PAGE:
Gas Rigs in U.S. Near 14-Year Low as Producers Slow SpendingLynn Doan
Gas rigs in the U.S. declined to near a 14-year low as energy producers were expected to slow spending this year despite a rebound in natural gas prices.
Gas rigs dropped by 29 to 389, while oil rigs climbed by 30 to 1,354 this week, data posted on Baker Hughes Inc.’s website show. Total energy rigs increased by two to 1,748, the field-services company based in Houston said. The rig-count figures were released a day early this week because of the Good Friday observance tomorrow.
The U.S. gas rig count has shrunk to less than a fourth of its peak in September 2008 as a glut of domestic supplies pushed prices of the fuel down to 10-year lows and drove energy producers toward more profitable oil and liquids-rich plays. Gas futures settled above $4 per million British thermal units yesterday for the first time since 2011.
“For natural gas producers, the lower the rig count, the better for prices,” Tim Evans, an energy analyst at Citi Futures Perspective in New York, said by telephone. “The latest strength in gas prices may coax a little more optimism and a little stronger investment in future production, but companies will just stick with their plans in 2013. If the price looks good, maybe they’ll bump spending up for 2014.”
Schlumberger Ltd., the world’s largest oil-services company, said last week that first-quarter drilling in North America “is coming below expectations,” with customers reactivating fewer rigs than initially planned.
“The outlook for rig activity and pricing levels in North America continues to be uncertain,” Paal Kibsgaard, the Houston-based company’s chief executive officer, said at the March 18 Howard Weil Conference in New Orleans.
Improvements in drilling technologies have also weakened demand for new rigs, and producers’ capital investments this year are expected to be “little changed” from 2012, a Bloomberg Industries analysis of 44 operators’ plans shows. Twenty-one plan to increase investments by an average of 13 percent, and 17 are cutting spending by about 22 percent. Six will spend about the same as last year, according to the analysis.
The natural gas rig count will remain below 450 this year, Barclays Plc analyst Shiyang Wang, based in New York, said in an e-mailed report to clients. Gas production declines outside the Marcellus shale play and oil reservoirs will probably accelerate, Wang said.
“Although gas prices have recovered enough to arrest the attrition in gas drilling, they have not come to levels that would encourage significant growth in the rig count in 2013,” according to the report.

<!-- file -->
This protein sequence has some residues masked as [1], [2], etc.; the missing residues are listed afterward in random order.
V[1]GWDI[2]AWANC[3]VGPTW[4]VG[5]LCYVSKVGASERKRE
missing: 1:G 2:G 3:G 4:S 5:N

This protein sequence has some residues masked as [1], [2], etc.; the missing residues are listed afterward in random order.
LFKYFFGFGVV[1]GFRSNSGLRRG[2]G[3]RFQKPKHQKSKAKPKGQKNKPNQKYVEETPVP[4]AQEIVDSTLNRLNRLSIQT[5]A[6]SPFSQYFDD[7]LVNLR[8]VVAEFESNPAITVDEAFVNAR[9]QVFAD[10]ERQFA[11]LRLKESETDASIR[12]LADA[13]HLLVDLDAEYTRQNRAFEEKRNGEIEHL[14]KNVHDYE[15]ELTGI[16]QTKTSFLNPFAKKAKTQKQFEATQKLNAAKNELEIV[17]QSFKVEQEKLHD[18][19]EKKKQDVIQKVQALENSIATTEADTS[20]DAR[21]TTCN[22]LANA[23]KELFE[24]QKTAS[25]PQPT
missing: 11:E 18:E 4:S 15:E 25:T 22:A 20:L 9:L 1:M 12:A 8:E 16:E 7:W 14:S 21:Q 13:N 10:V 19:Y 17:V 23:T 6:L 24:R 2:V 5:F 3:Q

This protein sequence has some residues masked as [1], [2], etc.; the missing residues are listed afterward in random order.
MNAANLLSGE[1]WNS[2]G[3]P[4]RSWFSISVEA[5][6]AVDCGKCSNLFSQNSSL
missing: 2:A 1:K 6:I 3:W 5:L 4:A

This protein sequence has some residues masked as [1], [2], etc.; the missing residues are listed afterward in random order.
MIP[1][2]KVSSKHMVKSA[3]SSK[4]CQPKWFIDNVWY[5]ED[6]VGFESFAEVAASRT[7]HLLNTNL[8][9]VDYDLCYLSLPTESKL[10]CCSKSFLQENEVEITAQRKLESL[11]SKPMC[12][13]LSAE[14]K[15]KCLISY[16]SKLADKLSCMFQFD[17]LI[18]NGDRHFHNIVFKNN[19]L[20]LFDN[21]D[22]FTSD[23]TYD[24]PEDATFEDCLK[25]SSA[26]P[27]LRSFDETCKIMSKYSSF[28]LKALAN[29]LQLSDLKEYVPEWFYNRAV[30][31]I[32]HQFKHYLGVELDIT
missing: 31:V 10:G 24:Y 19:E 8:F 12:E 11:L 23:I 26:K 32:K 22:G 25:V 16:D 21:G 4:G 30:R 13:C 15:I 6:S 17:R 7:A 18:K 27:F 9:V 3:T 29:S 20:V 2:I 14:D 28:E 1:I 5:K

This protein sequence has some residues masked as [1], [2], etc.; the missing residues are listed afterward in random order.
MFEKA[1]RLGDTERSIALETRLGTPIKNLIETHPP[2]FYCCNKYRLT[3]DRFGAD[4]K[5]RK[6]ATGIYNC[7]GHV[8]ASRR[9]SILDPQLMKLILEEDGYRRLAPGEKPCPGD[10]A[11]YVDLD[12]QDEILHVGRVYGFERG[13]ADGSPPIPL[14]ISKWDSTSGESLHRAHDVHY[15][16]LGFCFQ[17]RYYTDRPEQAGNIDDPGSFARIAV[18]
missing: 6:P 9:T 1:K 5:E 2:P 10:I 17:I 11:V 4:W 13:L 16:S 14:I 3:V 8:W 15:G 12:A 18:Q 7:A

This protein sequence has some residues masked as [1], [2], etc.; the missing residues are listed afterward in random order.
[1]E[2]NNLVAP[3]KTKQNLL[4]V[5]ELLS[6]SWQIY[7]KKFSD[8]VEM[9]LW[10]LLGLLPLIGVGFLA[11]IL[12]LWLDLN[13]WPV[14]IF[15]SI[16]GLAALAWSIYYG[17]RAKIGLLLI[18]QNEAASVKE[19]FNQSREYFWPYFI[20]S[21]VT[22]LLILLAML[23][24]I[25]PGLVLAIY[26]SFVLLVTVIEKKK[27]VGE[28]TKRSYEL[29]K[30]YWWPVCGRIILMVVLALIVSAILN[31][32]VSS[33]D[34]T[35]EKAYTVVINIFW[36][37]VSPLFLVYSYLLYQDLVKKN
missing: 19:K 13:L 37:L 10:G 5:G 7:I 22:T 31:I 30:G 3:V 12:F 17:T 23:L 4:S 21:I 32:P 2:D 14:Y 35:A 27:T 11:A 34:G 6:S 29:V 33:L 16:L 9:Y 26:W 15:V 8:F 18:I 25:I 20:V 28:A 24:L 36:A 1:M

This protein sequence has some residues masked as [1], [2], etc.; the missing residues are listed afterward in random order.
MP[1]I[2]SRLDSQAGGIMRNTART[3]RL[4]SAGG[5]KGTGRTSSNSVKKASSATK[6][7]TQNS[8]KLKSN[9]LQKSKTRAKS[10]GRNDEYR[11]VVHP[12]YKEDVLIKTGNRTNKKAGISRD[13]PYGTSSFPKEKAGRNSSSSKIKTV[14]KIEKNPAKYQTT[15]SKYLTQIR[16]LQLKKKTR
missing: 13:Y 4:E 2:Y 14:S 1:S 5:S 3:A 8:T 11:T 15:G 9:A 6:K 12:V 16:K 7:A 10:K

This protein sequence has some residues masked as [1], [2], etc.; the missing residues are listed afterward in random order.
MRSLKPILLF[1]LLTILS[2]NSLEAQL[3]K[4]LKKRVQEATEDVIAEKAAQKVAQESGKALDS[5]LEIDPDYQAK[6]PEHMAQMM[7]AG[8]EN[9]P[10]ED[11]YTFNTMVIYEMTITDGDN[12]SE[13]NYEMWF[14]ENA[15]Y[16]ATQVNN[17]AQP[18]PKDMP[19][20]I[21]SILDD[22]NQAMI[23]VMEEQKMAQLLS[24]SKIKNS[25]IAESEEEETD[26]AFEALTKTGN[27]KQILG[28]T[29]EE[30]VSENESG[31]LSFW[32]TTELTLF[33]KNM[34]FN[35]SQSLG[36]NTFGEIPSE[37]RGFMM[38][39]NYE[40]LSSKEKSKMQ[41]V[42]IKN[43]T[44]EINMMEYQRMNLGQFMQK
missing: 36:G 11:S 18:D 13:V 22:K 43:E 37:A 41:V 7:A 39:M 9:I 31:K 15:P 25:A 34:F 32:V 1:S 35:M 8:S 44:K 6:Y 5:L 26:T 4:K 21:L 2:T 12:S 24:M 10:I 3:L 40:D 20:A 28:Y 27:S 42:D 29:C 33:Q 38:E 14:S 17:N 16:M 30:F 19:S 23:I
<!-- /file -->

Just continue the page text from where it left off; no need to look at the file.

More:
Gas stockpiles were 3.5 percent above the five-year average last week, according to the Energy Information Administration, the Energy Department’s statistical arm. Supplies fell 5.1 percent to 1.781 trillion cubic feet in the seven days ended March 22. They reached a record high of 3.929 trillion cubic feet on Nov. 2.
Natural gas for May delivery fell 4.4 cents, or 1.1 percent, to settle at $4.024 per million British thermal units on the New York Mercantile Exchange. Futures are up 84 percent from a year ago. Prices climbed above $4 yesterday on forecasts of colder-than-normal April weather.
“Now that we’ve hit $4 gas, we should start to see a lot more gas-drilling activity than we do now,” James Williams, president of WTRG Economics in London, Arkansas, said by telephone.
U.S. oil output climbed 1,000 barrels a day to 7.15 million in the week ended March 22 and, earlier this month, reached a 20-year high, according to EIA data. Stockpiles rose 3.26 million barrels to 385.9 million last week and reached a 22-year high of 387.3 million in June.
Crude for May delivery on the Nymex rose 65 cents, or 0.7 percent, to $97.23 a barrel, the highest settlement in six weeks. Prices have increased 5.9 percent this year.
Louisiana lost the most rigs this week, falling by seven to 102. Oklahoma gained the most, adding nine to 192.
Rigs on land rose by nine to 1,680. Rigs in inland waters were unchanged at 23. The offshore rig count, primarily in the Gulf of Mexico, dropped seven to 45.
Vertical rigs added 11 to 443. Horizontal rigs slipped by one to 1,099. Directional rigs declined by eight to 206.
Canadian energy rigs dropped a fifth week, declining by 91 to 246, following a seasonal drilling pattern.